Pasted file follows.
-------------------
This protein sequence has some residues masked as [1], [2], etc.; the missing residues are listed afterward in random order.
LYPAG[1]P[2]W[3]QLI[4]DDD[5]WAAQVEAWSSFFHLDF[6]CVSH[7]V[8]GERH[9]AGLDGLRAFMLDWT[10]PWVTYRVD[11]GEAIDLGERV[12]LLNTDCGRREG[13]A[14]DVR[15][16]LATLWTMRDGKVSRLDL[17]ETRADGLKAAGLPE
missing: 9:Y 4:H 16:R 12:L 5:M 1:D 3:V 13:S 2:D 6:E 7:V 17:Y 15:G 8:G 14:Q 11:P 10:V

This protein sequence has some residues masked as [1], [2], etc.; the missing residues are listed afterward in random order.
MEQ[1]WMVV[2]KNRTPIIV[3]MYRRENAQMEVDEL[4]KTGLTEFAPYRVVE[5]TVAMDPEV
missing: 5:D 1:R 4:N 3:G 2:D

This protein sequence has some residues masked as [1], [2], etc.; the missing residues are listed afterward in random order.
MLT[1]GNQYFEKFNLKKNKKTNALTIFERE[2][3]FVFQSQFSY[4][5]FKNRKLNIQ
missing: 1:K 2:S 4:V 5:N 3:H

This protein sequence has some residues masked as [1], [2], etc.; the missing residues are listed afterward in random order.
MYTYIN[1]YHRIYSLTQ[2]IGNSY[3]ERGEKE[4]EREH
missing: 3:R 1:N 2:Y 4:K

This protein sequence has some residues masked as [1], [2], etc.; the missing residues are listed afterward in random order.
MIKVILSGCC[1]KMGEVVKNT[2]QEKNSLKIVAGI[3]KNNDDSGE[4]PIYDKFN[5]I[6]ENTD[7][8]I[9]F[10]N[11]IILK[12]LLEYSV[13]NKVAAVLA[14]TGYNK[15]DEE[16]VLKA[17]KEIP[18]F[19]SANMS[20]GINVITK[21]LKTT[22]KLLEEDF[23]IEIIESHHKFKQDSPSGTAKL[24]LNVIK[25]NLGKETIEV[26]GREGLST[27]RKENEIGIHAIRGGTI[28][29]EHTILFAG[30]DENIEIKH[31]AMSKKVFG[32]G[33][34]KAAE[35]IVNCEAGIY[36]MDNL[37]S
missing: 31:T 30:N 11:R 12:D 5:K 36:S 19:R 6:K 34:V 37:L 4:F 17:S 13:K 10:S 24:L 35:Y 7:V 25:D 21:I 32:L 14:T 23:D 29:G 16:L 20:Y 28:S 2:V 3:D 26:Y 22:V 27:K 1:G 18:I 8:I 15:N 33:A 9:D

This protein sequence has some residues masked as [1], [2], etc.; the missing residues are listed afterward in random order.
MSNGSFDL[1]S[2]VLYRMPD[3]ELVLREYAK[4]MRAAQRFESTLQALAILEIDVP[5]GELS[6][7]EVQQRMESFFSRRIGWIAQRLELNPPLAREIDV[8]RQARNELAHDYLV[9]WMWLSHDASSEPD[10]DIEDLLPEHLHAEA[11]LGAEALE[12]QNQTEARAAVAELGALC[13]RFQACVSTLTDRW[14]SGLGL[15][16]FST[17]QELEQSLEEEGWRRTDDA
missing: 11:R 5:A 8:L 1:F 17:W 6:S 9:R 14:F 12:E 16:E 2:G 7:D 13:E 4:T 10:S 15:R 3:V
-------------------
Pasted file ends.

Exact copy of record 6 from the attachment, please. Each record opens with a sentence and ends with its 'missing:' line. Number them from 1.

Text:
This protein sequence has some residues masked as [1], [2], etc.; the missing residues are listed afterward in random order.
MSNGSFDL[1]S[2]VLYRMPD[3]ELVLREYAK[4]MRAAQRFESTLQALAILEIDVP[5]GELS[6][7]EVQQRMESFFSRRIGWIAQRLELNPPLAREIDV[8]RQARNELAHDYLV[9]WMWLSHDASSEPD[10]DIEDLLPEHLHAEA[11]LGAEALE[12]QNQTEARAAVAELGALC[13]RFQACVSTLTDRW[14]SGLGL[15][16]FST[17]QELEQSLEEEGWRRTDDA
missing: 11:R 5:A 8:L 1:F 17:W 6:S 9:R 14:F 12:E 16:E 2:G 7:D 13:E 4:T 10:S 15:R 3:V